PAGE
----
June 19, 2014 at 6:38 pm

    @Arin Agreed. We must learn the new technology and and design aspects. Start menu is over! and the "Metro" or what or "star menu less" is the future of Windows and learning the new things is beautiful!

  20. Alan W
    June 19, 2014 at 6:02 pm

    Went from 7 to 8 then back again because of the missing Start button. Back to 8 again and installed Start8, stuck with Win 8 since. What I like about Start8 is there are thousnads of different start buttons for it if you look in the right places.

  21. Francois
    June 19, 2014 at 5:15 pm

    Start Menu Reviver is also my favourite - it looks like it uses Modern UI but it has enough cool features to make it super easy to use without feeling like it's a throwback to XP start menu. http://www.reviversoft.com/start-menu-reviver/

    I'd be the first one to tell people to move with the times - but I still can't find anything good about the Windows 8 Start screen and I can't be bothered trying to find the corners of my screen with my trackpad to use poxy gestures... Without touch, it's all quite tedious...

  22. Mark Beare
    June 19, 2014 at 3:56 pm

    How about Start Menu Reviver? It has most of the new features of the upcoming Start Menu and is completely free.

  23. Jimmy
    June 19, 2014 at 3:33 pm

    Went from XP to W8.1 a couple of weeks ago and found it pretty easy to get around - just try it.

    • Tina S
      June 19, 2014 at 3:41 pm

      Wow, that is one major transition! Must have been interesting.

  24. Petey P
    June 19, 2014 at 2:50 pm

    What I think is funny about all this is that; There is all this fuss over this button and it's features however, Microsoft is losing Millions of $ to the little third party guys! At some point, Microsoft should have thought "Hey, maybe we should listen to our customers?", but no......they didn't.

    • walkergw
      June 20, 2014 at 2:26 am

      Loosing millions? So what are the alternatives that they are loosing money too? Linux? I dont think so? Apple, yes maybe a bit, it has seen increases, but not nearly as much as you would like us to believe. Tablets and Phones? People switching to these are doing it for other reasons. Tablets and Phones ae not replacements for PCs, they are different use case. The point is that before them, there wasnt the option. So again it isnt loosing out. So what is left? Windows 7? You see, Windows 8 has not lost MS anything.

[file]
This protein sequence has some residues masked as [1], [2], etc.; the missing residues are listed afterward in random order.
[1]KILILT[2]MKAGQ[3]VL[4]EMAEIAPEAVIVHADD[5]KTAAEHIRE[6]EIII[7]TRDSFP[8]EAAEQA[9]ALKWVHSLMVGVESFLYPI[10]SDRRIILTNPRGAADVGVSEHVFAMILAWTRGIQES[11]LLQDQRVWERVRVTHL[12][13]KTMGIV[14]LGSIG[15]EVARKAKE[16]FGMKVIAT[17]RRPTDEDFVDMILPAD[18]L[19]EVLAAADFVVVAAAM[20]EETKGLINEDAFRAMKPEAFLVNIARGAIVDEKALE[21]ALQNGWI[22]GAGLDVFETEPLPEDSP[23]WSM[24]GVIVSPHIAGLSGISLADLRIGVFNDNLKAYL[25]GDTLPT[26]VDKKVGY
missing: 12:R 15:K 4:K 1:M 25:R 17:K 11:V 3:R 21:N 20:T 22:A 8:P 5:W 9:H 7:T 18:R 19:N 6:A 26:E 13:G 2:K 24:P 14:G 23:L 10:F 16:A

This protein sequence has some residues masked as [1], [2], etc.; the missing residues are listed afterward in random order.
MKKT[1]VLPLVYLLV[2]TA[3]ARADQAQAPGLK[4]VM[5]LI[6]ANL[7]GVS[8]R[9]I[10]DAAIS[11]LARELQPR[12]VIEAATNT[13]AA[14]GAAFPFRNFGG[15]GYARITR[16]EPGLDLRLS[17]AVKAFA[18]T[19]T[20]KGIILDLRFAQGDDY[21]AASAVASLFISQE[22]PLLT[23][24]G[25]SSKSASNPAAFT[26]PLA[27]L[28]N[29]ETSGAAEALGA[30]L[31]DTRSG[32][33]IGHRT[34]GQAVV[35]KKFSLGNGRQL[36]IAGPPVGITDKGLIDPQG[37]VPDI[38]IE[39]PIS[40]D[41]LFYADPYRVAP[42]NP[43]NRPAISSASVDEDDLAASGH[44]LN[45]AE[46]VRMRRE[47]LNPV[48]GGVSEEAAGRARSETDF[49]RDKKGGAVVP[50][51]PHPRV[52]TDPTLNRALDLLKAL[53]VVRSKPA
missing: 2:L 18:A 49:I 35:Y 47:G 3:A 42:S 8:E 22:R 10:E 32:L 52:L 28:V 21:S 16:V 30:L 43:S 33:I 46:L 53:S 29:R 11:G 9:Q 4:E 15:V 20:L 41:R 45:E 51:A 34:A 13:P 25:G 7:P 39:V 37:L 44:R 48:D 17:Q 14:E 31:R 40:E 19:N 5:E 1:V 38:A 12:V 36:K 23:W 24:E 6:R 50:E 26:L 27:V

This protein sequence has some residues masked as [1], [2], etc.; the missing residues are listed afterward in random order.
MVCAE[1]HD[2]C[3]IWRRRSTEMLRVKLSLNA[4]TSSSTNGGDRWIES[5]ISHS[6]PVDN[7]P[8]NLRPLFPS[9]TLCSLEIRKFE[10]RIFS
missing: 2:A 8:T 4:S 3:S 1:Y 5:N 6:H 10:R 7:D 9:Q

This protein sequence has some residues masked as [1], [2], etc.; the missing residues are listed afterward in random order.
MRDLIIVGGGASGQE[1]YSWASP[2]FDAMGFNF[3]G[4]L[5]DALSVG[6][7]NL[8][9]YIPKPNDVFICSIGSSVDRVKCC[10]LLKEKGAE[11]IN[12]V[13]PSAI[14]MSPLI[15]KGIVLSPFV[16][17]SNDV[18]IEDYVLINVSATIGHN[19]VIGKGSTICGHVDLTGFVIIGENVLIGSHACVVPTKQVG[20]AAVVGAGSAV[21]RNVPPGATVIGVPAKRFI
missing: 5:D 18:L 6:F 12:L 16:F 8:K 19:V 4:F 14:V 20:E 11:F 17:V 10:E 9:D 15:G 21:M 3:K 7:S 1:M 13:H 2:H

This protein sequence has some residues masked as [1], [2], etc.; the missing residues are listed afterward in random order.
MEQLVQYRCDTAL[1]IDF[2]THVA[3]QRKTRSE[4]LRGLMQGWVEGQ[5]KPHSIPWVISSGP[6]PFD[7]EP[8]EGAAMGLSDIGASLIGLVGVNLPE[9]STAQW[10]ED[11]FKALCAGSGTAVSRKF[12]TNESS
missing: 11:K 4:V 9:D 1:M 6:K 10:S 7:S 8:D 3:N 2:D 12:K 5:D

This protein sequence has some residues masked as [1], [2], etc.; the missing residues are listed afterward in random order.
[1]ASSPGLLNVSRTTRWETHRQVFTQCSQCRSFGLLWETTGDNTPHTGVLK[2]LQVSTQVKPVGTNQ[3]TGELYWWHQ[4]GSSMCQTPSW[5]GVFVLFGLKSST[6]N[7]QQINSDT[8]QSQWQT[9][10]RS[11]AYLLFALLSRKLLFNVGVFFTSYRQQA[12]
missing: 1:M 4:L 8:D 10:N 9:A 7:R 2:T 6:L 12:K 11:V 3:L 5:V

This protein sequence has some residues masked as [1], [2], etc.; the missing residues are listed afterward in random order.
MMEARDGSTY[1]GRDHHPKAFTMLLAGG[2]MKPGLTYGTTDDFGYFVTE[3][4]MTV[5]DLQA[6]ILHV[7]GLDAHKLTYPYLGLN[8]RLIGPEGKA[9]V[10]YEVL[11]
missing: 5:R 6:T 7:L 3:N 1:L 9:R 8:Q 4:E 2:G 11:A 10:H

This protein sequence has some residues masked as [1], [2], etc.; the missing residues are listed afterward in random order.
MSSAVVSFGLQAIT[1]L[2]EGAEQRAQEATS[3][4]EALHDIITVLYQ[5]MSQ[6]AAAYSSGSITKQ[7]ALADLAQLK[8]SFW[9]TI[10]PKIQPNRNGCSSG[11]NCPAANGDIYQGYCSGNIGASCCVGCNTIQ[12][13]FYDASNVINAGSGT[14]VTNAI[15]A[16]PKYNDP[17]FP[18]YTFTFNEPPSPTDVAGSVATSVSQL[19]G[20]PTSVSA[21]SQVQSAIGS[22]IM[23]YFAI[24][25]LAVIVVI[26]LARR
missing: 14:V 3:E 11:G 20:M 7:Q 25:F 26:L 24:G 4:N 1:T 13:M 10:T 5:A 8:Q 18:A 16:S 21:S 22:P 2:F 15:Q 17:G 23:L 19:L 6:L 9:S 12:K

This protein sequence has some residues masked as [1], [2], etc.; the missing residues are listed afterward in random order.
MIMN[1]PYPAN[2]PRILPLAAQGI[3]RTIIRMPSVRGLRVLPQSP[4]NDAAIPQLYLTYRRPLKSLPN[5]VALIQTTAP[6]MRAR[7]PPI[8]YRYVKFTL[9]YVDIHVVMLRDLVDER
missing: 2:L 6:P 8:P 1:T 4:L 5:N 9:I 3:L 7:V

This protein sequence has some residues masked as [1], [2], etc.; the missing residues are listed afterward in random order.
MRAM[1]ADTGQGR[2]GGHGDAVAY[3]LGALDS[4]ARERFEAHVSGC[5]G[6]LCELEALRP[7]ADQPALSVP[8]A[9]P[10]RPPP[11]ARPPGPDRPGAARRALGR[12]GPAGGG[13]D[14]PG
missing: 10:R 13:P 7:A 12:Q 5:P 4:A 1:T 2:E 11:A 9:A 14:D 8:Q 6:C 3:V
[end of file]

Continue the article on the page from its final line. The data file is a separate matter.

• Tina S
      June 20, 2014 at 4:50 pm

      Have to agree with Walker here. They are not losing money for not keeping or re-introducing the Start button and menu. They did definitely irritate users. And they have already decided to bring the Start Menu back, although that probably won't happen until Windows 9.

    • Howard B
      July 7, 2014 at 9:24 pm

      @walkergw: Not "loosing millions," the millions were never tight. No, they're losing dollars to the aftermarket "apps" that put the Start Menu back, and losing dollars not selling Windows 8 Upgrades to the people that don't want them.

    • Doug
      January 26, 2015 at 12:06 am

      Hard to lose money if you are making money on the windows 8 in the first place. Including a start button wouldn't increase revenue, unless they charged more in the first place, however, they will make more money selling windows 10 to people that don't want win8/8.1. Other than that, in life, CHANGE is inevitable. You could still be writing on paper with pencils, sending letters by post...

  25. Davey126
    June 19, 2014 at 2:09 pm

    StartIsBack is excellent and less expensive than Start8 if you are not satisfied with one of the free offerings.

    @Gordonbp - that is the type of monolithic thinking that got Microsoft in trouble with Windows 8.

    • Gordonbp
      June 19, 2014 at 3:02 pm

      Nothing to do with monolithic thinking and all to do with people who either are completely unable or unwilling to change, (mainly the latter from what I've seen), and can't be bothered.